Lord Malloch-Brown: My noble friend’s views on this matter are always welcome and it is important to hear them. As he knows, the British Government made a generous pledge to the donors’ conference chaired by Tony Blair in Paris last month of £243 million over the coming years, but that was conditional on political progress. Indeed, the $7 billion committed overall by the donors was similarly conditional on the need for political progress. Both sides are in no doubt that not only the United Kingdom but all who want peace in the Middle East see that now is the time to move forward on both the political and economic tracks, and there will be strong support for that from the international community.

Lord Trimble: My Lords, does the Minister agree that some elements are opposed to the existence of two sovereign states—primarily Hamas, Hezbollah and their backers—and that we can confidently expect that they will take steps over the year to frustrate the talks? Have the Government thought of this and of what their response should be?

Lord Malloch-Brown: My Lords, as the noble Lord knows, Hamas has an interest in these talks—Hezbollah does not, because this deals directly with the issue of the Palestinian state—but is excluded from them because of its unwillingness to recognise Israel, commit to peace and pursue this kind of negotiation. That policy is critical. The appeal to Hamas remains: if it will disavow terrorism, disavow attacks on Israel and come into the political process, that would allow in the future much fuller negotiations and not leave people on the side trying to destroy them.

Lord Alderdice: My Lords, given the repeated position of the quartet envoy and former Prime Minister, Tony Blair, that there are many lessons for the Middle East process from the Irish experience, and given that the essential element of that experience was direct dialogue with representatives of the IRA with the sole precondition of a complete cessation of violence, can the Minister guide the House as to how Her Majesty’s Government intend to apply that sole precondition to dialogue with Hamas, in particular, in order that there might be peace, stability and security for all the people of Israel and the Palestinian Authority?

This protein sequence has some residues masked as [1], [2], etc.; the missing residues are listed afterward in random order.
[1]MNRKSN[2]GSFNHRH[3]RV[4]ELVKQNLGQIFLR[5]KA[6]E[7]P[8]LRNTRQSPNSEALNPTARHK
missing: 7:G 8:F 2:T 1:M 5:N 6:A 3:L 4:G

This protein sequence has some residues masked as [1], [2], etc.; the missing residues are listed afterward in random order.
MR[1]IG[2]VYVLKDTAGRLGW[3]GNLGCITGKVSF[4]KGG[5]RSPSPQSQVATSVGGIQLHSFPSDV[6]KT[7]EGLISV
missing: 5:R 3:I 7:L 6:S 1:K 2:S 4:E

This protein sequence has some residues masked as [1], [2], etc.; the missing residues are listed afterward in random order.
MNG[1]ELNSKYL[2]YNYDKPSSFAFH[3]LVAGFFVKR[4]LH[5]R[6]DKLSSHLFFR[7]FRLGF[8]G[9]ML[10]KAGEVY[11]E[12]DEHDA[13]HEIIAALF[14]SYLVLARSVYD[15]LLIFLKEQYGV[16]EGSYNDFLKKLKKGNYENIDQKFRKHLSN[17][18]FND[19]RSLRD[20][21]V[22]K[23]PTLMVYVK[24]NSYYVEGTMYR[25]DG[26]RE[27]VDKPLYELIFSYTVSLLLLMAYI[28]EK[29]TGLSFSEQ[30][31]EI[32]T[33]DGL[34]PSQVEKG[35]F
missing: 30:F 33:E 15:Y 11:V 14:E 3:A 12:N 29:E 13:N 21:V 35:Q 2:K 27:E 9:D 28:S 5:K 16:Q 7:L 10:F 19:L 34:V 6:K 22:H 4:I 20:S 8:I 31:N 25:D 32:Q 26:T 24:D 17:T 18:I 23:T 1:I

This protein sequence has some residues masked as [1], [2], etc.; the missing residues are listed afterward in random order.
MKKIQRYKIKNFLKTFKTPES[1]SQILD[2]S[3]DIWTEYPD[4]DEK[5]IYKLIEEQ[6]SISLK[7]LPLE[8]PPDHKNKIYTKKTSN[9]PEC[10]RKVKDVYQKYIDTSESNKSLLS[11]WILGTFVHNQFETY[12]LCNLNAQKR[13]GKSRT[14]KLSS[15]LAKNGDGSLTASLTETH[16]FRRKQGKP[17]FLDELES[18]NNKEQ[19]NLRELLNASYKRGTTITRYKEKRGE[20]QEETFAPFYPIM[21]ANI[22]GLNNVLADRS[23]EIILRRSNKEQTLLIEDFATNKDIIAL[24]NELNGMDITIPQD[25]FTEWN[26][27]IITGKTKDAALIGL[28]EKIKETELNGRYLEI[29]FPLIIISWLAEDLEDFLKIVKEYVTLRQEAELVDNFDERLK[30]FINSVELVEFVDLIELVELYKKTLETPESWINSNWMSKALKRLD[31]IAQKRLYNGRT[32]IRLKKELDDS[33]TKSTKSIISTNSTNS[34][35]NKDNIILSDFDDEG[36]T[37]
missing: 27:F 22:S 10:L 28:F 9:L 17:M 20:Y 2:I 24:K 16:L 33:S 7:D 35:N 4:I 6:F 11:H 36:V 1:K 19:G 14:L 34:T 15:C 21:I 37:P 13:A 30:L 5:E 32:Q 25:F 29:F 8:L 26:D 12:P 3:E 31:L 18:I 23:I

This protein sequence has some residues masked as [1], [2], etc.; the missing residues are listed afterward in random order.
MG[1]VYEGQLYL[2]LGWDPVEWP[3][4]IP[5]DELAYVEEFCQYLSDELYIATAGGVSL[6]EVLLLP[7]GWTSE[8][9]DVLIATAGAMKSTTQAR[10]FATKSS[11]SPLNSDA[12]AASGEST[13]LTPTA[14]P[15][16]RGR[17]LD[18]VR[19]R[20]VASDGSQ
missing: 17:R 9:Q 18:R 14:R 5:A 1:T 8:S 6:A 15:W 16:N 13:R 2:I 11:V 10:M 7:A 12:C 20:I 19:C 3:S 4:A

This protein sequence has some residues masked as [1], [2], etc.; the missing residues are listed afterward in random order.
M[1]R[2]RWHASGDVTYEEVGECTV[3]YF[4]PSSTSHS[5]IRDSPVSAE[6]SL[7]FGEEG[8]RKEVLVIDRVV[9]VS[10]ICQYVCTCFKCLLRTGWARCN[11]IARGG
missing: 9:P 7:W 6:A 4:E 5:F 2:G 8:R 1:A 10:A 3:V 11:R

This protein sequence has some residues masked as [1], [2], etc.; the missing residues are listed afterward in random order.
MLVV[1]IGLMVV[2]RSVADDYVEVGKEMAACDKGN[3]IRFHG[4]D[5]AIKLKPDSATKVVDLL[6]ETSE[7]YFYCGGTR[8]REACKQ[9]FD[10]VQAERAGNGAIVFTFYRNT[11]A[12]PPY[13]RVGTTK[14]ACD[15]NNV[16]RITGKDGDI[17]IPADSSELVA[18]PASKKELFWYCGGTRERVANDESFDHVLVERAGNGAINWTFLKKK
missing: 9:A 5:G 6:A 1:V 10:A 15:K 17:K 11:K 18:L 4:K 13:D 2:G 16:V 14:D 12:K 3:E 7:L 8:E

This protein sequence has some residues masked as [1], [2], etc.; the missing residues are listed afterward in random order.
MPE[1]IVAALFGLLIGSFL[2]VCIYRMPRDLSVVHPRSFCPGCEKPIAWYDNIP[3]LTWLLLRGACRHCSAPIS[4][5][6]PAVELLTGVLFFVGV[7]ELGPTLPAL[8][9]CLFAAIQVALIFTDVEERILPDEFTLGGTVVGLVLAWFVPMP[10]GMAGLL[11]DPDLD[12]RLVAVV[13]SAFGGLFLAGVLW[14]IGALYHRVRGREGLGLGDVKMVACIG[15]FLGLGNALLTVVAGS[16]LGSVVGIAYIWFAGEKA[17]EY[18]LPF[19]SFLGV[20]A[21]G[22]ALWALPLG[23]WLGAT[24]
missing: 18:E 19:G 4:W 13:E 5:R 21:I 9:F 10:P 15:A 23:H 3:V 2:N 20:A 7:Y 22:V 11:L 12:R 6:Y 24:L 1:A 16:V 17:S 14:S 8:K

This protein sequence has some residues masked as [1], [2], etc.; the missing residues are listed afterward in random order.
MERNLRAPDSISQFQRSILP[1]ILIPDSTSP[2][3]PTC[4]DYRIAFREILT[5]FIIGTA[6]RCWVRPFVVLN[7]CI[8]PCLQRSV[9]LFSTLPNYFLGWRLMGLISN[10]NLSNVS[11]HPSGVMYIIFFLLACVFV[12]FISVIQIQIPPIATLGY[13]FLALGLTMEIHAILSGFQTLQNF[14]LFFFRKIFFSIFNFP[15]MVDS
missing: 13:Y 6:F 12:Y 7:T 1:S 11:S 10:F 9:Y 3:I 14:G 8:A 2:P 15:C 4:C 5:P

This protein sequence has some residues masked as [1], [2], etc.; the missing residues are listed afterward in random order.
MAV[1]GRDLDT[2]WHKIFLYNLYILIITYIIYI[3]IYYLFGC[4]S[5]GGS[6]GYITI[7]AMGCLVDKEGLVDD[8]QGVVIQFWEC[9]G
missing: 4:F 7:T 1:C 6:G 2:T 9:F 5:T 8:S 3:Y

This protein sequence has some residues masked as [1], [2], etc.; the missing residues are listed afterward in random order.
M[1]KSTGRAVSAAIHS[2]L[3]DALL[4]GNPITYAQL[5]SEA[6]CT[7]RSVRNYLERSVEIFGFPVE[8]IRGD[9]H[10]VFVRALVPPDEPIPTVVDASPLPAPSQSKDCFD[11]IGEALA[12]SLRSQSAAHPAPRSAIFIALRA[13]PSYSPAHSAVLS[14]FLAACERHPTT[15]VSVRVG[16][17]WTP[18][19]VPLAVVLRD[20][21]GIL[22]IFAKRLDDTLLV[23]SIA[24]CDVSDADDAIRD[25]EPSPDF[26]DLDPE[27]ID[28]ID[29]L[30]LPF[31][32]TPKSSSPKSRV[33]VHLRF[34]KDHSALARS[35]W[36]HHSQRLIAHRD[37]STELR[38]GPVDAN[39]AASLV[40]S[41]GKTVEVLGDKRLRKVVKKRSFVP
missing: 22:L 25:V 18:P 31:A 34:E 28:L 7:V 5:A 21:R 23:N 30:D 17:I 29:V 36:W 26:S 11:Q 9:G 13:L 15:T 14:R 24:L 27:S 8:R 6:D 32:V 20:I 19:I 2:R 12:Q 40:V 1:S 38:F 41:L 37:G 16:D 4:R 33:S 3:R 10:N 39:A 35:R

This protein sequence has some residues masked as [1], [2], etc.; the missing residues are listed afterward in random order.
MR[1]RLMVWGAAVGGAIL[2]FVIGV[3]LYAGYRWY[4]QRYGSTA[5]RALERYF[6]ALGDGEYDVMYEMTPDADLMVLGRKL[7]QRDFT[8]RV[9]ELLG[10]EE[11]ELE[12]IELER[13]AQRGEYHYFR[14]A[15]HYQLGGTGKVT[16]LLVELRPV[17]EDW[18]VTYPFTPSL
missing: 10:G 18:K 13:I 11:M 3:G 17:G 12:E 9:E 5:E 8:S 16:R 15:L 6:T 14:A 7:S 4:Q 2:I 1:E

Lord Malloch-Brown: My Lords, among the several differences between the situations is that in the Irish case we were a direct, principal party to the talks. In this case we are members of the quartet through the European Union, so we participate indirectly, in that sense, and we have a lot of voices heard. It is for us to persuade and influence other direct parties to these talks; we are not a direct party ourselves. On the noble Lord’s second point, we have stressed time and again that, although the condition is not quite as simple as only a cessation of violence—there must also be a recognition of the right of Israel to exist—if the conditions are met, the path for a political dialogue that includes Hamas could reopen.

Lord Howell of Guildford: My Lords, my noble friend Lord Trimble is right to remind us that Palestine is, sadly, divided not only geographically but politically. President George Bush of the United States is about to begin a huge tour of the Middle East. Have we had any input to the White House and to his advisers on the emphasis needed in maintaining a balance in the area? Secondly, what can be done to bring Hamas and Al Fatah together so that there is a Palestine authority with whom to deal and with whom to persuade the Israelis to get down to business?

Lord Malloch-Brown: My Lords, I can assure the noble Lord that there have been contacts in advance of President Bush’s trip, which is an enormously important development. As for Hamas, I cannot add to what has been said. The United States has made it abundantly clear that it, too, requires the quartet conditions to be met before a dialogue can begin.



7 January 2008